Automatic traditionally mean convenience, but this one’s genuine fun too. Say hello to the Fiesta Automatic that goes on sale in January 2012. First things first, the automatic will only be available on the petrol variant. Ford’s reason for not making an automatic diesel is, quite simply, costs; it would be far too expensive to develop given the low sales volume of diesel automatics elsewhere around the world.

Coming back to the car at hand though, the Fiesta automatic comes with a  segment-first six-speed, dual-clutch transmission, called Power Shift in Ford lingo. As with other dual clutch transmissions, the gearbox has one clutch working the odd gears and another working the even ones.

The unique bits are its electromechanical clutch actuation and dry lubrication (typically found on manual transmissions) for reduced load on the engine. Worth mentioning is the fact the gearbox will require absolutely no maintenance through the life of the car (a claimed 2,40,000km). Ford also claims the gearbox boats a very high level of mechanical efficiency that will enable the Fiesta Automatic to match the manual car for fuel economy. While we couldn’t verify this claim on out short drive in Goa, we can tell you the engine-gearbox package works well.

Slot the gear lever into ‘D’, lift off the brake and the Fiesta gets off the line very smoothly. This smoothness is helped by the gearbox’s ‘micro slip’ feature that allows controlled clutch slippage to eliminate gearbox rattle at very low engine speeds. But despite all the hardware, the Fiesta isn’t very quick off the line, with its dual-clutch transmission lacking the torque build-up of a torque converter automatic.

What you will immediately like about the gearbox is how quickly it adapts to your throttle foot. Ambling at a steady speed at part-throttle foot. Ambling at a steady speed at part-throttle, the ‘box always runs in a high gear to aid fuel economy, but put more pressure on the accelerator pedal and the gearbox will shift down a gear or two and keep the engine in the meat of the power band. Full throttle has the car change character yet again with gear changes now executed right at the redline. Very nice. What’s great is that all shifts are seamless and downshifts are perfectly timed too.

However, at city speeds you do have to wait a bit for the ‘box to shift down to the right gear when you need instant power. Then too, power comes in a step and the whole response isn’t as fluid as a torque converter automatic.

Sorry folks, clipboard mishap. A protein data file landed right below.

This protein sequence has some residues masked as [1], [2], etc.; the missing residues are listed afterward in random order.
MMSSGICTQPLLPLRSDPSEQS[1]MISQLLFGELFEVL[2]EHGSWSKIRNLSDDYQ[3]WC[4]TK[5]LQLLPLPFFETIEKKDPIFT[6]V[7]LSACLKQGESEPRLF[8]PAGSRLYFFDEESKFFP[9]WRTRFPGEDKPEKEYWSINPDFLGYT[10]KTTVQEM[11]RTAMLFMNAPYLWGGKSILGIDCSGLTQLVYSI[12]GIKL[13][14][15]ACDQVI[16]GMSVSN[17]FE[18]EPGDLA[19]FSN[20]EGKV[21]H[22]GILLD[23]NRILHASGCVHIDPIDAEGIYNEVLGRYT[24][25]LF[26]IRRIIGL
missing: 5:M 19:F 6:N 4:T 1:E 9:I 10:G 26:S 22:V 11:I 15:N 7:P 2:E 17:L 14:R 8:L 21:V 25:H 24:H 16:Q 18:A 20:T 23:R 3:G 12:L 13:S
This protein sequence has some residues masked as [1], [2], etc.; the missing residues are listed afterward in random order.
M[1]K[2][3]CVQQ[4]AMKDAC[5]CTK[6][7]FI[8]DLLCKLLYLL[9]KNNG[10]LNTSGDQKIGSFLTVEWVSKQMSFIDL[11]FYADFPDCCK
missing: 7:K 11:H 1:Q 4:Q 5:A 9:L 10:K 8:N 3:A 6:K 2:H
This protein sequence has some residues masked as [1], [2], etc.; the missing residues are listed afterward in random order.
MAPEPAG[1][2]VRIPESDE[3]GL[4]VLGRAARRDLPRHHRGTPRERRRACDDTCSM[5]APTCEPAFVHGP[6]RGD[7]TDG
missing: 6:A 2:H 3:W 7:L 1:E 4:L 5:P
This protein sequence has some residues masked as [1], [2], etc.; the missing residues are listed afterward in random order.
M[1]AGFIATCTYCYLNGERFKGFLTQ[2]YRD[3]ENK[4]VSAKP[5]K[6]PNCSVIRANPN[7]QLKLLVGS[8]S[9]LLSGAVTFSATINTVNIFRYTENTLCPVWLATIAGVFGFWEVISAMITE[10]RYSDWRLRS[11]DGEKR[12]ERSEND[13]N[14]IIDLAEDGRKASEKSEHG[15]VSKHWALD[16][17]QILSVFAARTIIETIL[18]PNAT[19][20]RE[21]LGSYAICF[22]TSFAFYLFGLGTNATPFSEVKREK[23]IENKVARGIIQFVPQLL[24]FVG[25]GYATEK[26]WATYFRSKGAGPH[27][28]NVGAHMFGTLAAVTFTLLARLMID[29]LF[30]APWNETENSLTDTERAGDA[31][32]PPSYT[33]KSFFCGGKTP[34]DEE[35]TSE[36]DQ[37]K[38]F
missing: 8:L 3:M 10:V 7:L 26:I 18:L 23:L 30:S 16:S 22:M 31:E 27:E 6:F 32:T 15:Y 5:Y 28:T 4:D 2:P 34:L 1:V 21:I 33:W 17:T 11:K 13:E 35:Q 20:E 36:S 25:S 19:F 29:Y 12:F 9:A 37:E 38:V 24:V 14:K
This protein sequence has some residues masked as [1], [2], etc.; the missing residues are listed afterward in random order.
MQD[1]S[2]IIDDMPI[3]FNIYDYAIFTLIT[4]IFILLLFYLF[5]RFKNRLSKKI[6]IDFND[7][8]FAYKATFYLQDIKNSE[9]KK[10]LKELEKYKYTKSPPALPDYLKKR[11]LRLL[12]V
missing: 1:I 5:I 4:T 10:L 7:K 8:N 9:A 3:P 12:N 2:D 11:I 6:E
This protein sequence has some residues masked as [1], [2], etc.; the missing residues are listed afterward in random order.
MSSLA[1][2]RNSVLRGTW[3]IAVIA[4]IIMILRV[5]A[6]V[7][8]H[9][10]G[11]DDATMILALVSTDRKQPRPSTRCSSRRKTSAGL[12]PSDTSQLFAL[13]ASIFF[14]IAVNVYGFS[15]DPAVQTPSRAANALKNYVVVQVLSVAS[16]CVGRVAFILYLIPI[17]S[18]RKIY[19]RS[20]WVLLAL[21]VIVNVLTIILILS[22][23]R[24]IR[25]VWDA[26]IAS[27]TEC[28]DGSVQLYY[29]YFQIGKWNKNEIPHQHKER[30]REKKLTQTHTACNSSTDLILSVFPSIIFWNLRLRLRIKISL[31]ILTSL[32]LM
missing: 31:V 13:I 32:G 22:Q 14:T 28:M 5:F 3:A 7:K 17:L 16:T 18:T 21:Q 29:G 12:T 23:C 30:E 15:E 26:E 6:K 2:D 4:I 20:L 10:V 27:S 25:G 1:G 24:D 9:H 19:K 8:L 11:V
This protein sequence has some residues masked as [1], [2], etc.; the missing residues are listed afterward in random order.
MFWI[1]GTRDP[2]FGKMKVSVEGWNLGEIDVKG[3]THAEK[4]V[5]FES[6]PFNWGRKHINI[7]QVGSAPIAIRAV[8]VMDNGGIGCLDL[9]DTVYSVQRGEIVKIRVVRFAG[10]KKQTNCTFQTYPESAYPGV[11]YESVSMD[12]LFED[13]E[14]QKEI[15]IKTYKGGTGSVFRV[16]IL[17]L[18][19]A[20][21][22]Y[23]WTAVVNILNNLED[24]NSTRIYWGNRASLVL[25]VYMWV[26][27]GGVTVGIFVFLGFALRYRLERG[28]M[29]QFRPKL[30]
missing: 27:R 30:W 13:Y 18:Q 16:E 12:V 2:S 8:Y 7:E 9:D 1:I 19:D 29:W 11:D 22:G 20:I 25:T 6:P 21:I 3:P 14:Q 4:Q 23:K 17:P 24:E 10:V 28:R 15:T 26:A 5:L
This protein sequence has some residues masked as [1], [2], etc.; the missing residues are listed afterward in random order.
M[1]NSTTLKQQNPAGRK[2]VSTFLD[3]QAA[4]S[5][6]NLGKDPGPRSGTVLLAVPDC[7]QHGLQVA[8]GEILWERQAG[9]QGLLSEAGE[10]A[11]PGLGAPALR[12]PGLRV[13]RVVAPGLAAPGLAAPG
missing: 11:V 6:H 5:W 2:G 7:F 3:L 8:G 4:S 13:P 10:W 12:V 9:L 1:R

One peculiarity is that the ‘box shifts to neutral as you go off the throttle in ‘D’ mode. While this aids fuel economy, it also means slowing down with engine braking, and this takes some getting used to. A ‘Grade Assist’ function (activated via a button on the gear lever) does keep the car in gear though – helped when driving down slopes. There is also a ‘Hill Start Assist’ function that keeps the brakes engaged for 2.5 seconds after you lift off the brake pedal, to prevent it rolling backward.

To get the most engine braking effect (when driving downhill, for instance), the gearbox can be slotted into ‘L’, which runs the car in the lowest possible gear for a particular speed. However, we liked L-mode for a far less noble reason. In this mode, the gearbox acquaints you with the less-seen wild side of the 1.5-litre Ti-VCT engine. The addition of the sixth ratio adds a newfound zest that we thought lacking in the manual petrol car. 6500rpm upshifts, instantaneous downshifts and the Fiesta’ brilliant ride and handling come together to deliver and incredible driving experience. So good was our drive up (and down) the ghats, we didn’t mind the lack of paddle shifters, a feature found on the Honda City Automatic.

Clearly, the Fiesta retains its ‘enthusiast’s car’ traits even it this automatic avatar. The lack of rear seat space won’t be an issue for most buyers, who are likely to drive the car themselves. For them, the view from the supportive driver’s seat will be all that matters.

Ford has not revealed prices yet, but market buzz is that it will price the car aggressively to compensate for the manual car’s high price. We expect a Rs 50,000 premium over the manual equivalent. If ford can deliver on the fuel economy promise, this automatic could win itself a small fan following.

Source: Autocar December 2011

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